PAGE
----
2/ We believe he taught ethics and ways of wisdom, as well as healing sick men and women.
One motivation for doing a DIY creed was the jump in the Nicene Creed from “born of the virgin Mary” to “suffered under Pontious Pilate”. Just leave out his whole life, why don’t you?! I have definitely reacted against this unbelievable omission in writing the ZC.
Notice Zingcreed doesn’t deal with the traditional Christiantian credal categories: virgin birth, dying for our sins, rising from the dead, coming again….
This is very deliberate. It’s not simply a matter of emphasis, nor of prioritizing; because I practically exclude St Paul from my belief system these topics are not necessarily interesting or relevant to living a Christian life.(In my humble opinion) They are a stumbling block to many thinking people, and not what J. was about. They are later interpolations for the main part, thought up by St Paul, the evangelists or the early church; obscuring our view – distracting us from his way. As I see it J. wasn’t starting a religion he was showing a way to live. He was an individual who may well be worth emulating – the jury’s out; or at least the Zingcreed jury is still pondering the issues and probably still will be throughout the next 100 Zingcreed blogs.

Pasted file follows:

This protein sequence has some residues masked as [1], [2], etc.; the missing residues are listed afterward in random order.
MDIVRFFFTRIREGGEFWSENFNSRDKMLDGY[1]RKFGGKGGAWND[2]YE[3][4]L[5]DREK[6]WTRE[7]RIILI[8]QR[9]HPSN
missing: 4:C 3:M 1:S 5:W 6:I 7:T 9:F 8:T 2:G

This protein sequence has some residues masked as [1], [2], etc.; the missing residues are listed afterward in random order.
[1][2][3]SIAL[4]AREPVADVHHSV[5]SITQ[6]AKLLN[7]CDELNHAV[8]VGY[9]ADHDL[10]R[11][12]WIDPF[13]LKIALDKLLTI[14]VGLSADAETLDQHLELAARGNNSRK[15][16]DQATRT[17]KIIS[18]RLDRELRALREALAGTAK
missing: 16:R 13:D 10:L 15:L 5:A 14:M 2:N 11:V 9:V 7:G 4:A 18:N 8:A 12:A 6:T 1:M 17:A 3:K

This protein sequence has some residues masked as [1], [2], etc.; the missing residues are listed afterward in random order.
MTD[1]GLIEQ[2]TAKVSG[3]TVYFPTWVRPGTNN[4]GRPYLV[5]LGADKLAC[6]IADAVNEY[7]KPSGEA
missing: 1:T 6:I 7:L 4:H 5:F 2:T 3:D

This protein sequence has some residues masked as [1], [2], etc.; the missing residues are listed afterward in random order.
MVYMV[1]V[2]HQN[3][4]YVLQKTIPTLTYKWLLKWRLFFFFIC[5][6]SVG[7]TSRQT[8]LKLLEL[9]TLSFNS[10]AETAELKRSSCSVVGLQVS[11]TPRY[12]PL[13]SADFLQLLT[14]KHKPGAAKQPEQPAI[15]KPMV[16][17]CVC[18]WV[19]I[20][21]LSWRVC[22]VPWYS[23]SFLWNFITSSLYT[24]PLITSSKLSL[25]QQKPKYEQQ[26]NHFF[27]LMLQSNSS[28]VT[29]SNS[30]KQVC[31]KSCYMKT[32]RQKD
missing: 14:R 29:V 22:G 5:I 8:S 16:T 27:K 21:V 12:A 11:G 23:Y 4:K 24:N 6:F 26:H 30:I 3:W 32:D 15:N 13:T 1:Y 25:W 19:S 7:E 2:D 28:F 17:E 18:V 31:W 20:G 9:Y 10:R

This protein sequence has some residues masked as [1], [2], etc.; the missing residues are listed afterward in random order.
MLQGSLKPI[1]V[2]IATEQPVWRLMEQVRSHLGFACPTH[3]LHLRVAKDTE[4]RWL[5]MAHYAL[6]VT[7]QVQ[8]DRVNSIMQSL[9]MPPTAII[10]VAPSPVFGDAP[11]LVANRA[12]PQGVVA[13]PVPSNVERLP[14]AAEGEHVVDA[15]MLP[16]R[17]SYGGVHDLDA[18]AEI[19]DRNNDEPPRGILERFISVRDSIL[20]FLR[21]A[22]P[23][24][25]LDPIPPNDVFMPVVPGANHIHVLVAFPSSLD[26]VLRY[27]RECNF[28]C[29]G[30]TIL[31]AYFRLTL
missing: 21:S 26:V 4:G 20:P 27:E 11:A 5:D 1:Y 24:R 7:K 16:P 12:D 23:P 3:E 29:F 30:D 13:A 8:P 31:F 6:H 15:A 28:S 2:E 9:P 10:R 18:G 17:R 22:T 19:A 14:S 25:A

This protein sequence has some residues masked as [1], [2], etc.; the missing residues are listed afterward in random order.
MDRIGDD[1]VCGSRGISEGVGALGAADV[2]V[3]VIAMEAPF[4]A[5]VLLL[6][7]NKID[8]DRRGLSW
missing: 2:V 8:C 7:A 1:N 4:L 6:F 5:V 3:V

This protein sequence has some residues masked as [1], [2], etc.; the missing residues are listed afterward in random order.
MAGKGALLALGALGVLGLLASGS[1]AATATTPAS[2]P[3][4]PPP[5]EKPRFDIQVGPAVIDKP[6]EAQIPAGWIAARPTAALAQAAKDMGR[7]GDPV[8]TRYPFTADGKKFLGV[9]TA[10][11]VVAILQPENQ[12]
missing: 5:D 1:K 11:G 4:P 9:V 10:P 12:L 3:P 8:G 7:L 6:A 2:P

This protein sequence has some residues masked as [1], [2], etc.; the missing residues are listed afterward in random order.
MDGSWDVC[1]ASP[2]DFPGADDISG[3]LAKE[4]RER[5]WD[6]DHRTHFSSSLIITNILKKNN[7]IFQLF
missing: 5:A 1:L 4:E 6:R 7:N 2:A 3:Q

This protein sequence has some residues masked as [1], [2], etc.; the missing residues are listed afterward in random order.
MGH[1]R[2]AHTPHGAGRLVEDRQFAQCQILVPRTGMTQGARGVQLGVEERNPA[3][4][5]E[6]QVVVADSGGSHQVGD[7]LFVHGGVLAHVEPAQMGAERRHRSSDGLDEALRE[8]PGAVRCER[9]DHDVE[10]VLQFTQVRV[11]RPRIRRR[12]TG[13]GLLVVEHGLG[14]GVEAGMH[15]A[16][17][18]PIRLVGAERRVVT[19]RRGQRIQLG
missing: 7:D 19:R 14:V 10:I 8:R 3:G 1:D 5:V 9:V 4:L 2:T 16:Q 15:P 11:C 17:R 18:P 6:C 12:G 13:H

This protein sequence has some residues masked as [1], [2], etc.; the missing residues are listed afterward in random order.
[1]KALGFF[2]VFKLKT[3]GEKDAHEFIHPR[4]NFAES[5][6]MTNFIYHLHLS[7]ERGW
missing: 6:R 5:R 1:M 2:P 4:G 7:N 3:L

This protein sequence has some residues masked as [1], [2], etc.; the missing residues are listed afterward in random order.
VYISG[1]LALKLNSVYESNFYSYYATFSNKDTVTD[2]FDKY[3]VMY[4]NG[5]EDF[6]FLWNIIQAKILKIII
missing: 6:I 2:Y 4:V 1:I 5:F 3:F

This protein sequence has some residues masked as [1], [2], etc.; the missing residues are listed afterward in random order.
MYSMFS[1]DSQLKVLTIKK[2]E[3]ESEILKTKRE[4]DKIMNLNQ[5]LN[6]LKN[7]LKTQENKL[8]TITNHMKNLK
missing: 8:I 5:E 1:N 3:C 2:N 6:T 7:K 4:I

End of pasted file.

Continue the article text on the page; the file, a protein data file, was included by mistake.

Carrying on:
Jesus’ ethical precepts like the Sermon on the Mount and the Beatitudes are for me at the core of the man’s life. Some like Tolstoy have distilled them to a list of commandments (“Don’t swear, don’t fornicate” etc) Sounds conservative and pro-status quo. There’s a risk in doing this, though anyone can try if you’re trapped inside for a wet weekend: Jesus was rarely direct and literal. He used stories which it was up to his listeners to interpret. He used exaggeration,and humour. I would ask: Is he being original or is he just rehashing the Hebrew scriptures? (“Forgive”) Are his ethics based on the assumption that the world’s going to go bang tomorrow? (“Lilies of the field”) Are his precepts open to more than one interpretation? Are his listeners expected to be good because that’s an intrinsically worthwhile project or because it’s a way to get to the better of the 2 post mortem destinations? (See the prologue to the parable of the good samaritan)
Miracles – yes the gospels are full of them, can’t leave them out. I’ve yet to read a satisfactory account of them though. As a kid I rejected the lot, pretended they weren’t there. They’re still an embarrassment to many.